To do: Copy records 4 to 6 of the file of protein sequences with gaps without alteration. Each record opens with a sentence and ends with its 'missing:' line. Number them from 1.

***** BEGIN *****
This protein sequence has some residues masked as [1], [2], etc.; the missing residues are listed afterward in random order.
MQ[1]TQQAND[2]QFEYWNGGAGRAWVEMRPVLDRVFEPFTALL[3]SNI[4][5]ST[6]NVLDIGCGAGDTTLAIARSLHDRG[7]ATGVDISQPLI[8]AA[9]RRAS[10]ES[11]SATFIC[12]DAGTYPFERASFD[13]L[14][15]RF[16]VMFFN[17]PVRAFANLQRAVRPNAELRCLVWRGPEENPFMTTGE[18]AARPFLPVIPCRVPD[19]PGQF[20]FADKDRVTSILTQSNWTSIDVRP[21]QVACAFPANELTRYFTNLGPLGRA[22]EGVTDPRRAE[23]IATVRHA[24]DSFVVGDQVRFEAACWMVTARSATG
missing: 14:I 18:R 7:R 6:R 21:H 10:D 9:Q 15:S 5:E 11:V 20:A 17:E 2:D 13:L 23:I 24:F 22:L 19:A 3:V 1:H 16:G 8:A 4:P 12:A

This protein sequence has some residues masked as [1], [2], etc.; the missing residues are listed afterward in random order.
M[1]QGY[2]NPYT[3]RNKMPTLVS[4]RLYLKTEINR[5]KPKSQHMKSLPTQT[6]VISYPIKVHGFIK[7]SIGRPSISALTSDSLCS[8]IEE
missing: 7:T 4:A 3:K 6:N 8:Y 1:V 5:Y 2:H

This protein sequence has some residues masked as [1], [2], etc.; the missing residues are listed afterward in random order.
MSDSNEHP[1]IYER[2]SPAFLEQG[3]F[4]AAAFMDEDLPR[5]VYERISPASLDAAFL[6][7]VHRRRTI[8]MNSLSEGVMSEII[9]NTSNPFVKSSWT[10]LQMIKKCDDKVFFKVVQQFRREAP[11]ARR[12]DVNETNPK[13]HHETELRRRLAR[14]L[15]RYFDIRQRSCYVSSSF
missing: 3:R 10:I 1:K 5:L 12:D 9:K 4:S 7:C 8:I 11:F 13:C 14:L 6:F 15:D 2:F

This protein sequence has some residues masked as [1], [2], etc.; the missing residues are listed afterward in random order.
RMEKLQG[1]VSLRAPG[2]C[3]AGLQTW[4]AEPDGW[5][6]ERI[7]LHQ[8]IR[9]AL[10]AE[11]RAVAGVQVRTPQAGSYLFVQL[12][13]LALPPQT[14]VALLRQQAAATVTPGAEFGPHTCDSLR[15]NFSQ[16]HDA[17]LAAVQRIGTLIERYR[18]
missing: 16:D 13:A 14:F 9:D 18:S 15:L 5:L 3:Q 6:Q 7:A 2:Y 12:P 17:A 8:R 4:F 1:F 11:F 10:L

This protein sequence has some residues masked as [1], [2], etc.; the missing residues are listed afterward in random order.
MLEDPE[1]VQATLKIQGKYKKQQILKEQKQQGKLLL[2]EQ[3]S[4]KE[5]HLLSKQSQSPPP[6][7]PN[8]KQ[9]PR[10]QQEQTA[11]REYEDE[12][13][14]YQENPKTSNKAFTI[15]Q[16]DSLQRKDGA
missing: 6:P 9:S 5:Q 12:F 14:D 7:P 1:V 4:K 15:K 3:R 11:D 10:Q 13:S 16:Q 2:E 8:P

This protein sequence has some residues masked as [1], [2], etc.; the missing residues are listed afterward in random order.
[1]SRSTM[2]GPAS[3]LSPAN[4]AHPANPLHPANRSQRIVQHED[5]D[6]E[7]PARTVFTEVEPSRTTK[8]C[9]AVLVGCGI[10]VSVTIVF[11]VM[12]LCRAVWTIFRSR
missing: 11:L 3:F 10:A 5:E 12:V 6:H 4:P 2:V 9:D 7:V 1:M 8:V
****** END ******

This protein sequence has some residues masked as [1], [2], etc.; the missing residues are listed afterward in random order.
RMEKLQG[1]VSLRAPG[2]C[3]AGLQTW[4]AEPDGW[5][6]ERI[7]LHQ[8]IR[9]AL[10]AE[11]RAVAGVQVRTPQAGSYLFVQL[12][13]LALPPQT[14]VALLRQQAAATVTPGAEFGPHTCDSLR[15]NFSQ[16]HDA[17]LAAVQRIGTLIERYR[18]
missing: 16:D 13:A 14:F 9:D 18:S 15:L 5:L 3:Q 6:Q 7:A 2:Y 12:P 17:A 8:R 4:F 1:F 11:F 10:L

This protein sequence has some residues masked as [1], [2], etc.; the missing residues are listed afterward in random order.
MLEDPE[1]VQATLKIQGKYKKQQILKEQKQQGKLLL[2]EQ[3]S[4]KE[5]HLLSKQSQSPPP[6][7]PN[8]KQ[9]PR[10]QQEQTA[11]REYEDE[12][13][14]YQENPKTSNKAFTI[15]Q[16]DSLQRKDGA
missing: 6:P 9:S 5:Q 12:F 14:D 7:P 1:V 4:K 15:K 3:R 11:D 10:Q 13:S 16:Q 2:E 8:P

This protein sequence has some residues masked as [1], [2], etc.; the missing residues are listed afterward in random order.
[1]SRSTM[2]GPAS[3]LSPAN[4]AHPANPLHPANRSQRIVQHED[5]D[6]E[7]PARTVFTEVEPSRTTK[8]C[9]AVLVGCGI[10]VSVTIVF[11]VM[12]LCRAVWTIFRSR
missing: 11:L 3:F 10:A 5:E 12:V 6:H 4:P 2:V 9:D 7:V 1:M 8:V